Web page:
‘COW PARSNIP, 1996’
"Lois Dodd: Catching the Light" is the kind of show that reminds you why you got interested in art in the first place. The paintings are terrific and the big, first-floor gallery at the Portland Museum of Art has never looked better.
This is Dodd's first career retrospective, and it is long overdue. There are more than 50 paintings that span 60 years. Many are large, the quality is uniformly high, and her method, while it has evolved over the years, has remained steady and consistent. Early in her career she found a way to work that suited her own needs and fulfilled her understanding of what art was about, and has followed it ever since with remarkable focus and clarity.
I've been a fan of Dodd's for many years, and I'm in good company. She's had a regular and appreciative audience of critics and other artists who love her work and sometimes learn from her way of seeing, or from her decades-long faith in her relationship to her own vision, or from both. It would be no surprise to see a steady stream of visitors from New York and farther coming to Portland for this show.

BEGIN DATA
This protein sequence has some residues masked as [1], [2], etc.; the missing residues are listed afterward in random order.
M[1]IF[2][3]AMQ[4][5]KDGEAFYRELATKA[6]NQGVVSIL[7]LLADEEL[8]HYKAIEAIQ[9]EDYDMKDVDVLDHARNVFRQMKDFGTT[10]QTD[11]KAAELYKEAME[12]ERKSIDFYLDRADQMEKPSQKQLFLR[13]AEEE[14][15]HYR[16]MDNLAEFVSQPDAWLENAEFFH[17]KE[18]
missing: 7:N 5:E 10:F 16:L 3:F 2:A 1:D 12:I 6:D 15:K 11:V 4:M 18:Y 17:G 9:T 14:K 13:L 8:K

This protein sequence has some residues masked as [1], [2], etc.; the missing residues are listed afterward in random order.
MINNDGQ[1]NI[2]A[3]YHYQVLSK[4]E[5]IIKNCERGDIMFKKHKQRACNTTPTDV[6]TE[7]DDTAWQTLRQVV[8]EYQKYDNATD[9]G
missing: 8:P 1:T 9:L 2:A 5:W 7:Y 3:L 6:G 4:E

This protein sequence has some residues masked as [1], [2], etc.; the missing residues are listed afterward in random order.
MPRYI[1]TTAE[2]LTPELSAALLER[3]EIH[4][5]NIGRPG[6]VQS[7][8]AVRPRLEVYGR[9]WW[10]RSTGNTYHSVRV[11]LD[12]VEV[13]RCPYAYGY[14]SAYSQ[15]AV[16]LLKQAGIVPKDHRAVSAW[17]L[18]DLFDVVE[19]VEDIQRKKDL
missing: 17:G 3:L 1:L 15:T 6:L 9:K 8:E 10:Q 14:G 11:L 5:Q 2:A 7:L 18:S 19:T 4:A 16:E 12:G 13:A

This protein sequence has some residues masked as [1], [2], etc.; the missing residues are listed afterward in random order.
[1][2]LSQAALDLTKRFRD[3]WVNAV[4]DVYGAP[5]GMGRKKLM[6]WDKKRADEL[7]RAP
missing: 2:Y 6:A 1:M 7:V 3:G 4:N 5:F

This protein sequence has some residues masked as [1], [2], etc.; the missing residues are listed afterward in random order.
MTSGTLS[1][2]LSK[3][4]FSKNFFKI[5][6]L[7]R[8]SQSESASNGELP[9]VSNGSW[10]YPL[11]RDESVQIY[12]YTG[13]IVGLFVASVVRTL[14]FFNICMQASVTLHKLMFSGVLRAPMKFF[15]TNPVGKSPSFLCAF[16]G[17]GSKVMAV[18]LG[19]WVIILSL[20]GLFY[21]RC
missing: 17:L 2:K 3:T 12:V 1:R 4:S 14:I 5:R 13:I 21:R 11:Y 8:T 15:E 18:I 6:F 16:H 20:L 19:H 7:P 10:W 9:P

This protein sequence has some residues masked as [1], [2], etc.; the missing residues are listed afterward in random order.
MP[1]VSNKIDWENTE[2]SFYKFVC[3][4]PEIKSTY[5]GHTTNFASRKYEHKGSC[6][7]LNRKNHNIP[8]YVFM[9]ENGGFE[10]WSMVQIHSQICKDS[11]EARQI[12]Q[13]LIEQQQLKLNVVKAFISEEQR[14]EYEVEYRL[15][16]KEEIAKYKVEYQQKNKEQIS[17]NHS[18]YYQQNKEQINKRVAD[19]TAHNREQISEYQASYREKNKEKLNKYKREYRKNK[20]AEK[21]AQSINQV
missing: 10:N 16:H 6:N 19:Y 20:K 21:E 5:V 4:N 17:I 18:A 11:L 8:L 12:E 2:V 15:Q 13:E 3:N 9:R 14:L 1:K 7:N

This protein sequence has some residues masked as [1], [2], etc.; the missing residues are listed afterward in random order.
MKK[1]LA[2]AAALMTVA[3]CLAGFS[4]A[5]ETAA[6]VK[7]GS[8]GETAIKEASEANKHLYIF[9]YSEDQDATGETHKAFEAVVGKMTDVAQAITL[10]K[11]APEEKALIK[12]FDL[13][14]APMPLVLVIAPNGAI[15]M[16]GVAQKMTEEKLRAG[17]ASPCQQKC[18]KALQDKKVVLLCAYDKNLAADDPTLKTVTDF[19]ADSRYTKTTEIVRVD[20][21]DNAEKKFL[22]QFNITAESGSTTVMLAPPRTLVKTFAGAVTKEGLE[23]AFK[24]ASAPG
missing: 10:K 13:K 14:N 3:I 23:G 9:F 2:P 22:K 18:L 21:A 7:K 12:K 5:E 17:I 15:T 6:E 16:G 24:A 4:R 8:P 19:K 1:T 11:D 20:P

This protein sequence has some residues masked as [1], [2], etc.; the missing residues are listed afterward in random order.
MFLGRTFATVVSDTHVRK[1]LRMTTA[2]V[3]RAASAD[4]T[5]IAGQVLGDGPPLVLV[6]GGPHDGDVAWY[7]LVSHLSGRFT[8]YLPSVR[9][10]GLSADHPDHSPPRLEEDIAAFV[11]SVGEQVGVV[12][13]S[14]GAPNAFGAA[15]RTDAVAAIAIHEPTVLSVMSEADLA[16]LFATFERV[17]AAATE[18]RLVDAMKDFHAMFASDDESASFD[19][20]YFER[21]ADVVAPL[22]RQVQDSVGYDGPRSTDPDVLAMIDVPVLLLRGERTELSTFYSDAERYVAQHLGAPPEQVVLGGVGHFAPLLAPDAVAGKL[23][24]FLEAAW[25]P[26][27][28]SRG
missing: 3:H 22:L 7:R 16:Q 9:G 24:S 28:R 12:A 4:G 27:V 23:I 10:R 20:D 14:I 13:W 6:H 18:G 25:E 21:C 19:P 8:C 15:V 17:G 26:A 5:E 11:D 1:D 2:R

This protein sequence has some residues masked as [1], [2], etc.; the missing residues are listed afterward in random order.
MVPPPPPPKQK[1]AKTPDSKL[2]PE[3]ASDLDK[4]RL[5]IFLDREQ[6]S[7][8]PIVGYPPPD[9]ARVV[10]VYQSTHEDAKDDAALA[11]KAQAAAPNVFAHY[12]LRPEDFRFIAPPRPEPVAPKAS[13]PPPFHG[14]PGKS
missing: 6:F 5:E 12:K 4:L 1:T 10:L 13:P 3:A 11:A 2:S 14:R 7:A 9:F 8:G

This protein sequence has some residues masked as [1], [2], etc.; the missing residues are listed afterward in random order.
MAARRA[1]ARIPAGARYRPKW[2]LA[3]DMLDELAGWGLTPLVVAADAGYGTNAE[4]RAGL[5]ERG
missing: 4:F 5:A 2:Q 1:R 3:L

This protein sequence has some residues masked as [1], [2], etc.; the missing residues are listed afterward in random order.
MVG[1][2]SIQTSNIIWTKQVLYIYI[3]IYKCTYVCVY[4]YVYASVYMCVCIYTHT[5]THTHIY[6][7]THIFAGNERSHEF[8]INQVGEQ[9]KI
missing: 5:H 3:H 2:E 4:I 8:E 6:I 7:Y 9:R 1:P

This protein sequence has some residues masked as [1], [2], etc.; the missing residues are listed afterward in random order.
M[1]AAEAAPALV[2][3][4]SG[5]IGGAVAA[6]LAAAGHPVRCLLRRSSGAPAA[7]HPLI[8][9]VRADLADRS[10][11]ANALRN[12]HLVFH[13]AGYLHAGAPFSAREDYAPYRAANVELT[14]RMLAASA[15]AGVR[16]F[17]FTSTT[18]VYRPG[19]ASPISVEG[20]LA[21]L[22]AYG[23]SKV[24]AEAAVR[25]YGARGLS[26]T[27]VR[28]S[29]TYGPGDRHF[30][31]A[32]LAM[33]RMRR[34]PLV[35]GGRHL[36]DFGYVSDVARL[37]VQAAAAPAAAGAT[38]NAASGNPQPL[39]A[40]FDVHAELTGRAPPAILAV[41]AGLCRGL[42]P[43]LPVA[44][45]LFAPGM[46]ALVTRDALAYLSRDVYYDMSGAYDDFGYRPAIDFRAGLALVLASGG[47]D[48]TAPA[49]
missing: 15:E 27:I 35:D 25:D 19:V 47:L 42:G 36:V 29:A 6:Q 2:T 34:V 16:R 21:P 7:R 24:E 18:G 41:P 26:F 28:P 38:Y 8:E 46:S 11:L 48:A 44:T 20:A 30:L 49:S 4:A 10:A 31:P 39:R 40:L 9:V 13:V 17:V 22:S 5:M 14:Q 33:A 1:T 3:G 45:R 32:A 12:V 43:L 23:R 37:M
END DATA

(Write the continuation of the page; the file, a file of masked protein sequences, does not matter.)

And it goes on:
Dodd began her showing career in the early 1950s, right around the high-water mark of New York School abstraction. At the time, modernist ideas had coalesced into something of an imperative toward abstraction, but there were a number of artists who felt that the sense of place and implicit narrative of representation still had powerful valence.
There was no going back after the reiterative self-awareness of Cézanne, Malevich, Eliot, Joyce, and Mondrian established conclusively that art was about the relationship between artist and viewer, and not about the subject. But a number of artists felt there was power in the relationship of the artist not so much to the subject, but to the subjective nature of the moment in its presence, and to the act of seeing it. Every day, even in the same spot, is different. Among those artists were Fairfield Porter, Alex Katz, Neil Welliver, and, especially, Lois Dodd. Many of them came to Maine from New York for part of the year, and in, say, the 1970s, one could easily walk into a 57th Street gallery and spot a recognizable scene from Lincolnville.
But it wasn't about the scene as subject as much as it was about the artist's presence at a place as an event. Dodd picks out subjects that will make a painting that resonates with her own interests. The rest is up to the viewer, who will take away their own, possibly rather different, experience, not of the place but of the painting.
‘RED VINE AND BLANKET, 1979’
Process is of very little value when discerning an artist's thinking, but method is useful. The famous William Carlos Williams dictum "No ideas but in things" is at work here. In this show we can take a few of the formal outliers as a entry point for apprehending the pervasive, and interesting, underlying thinking that informs Dodd's whole body of work.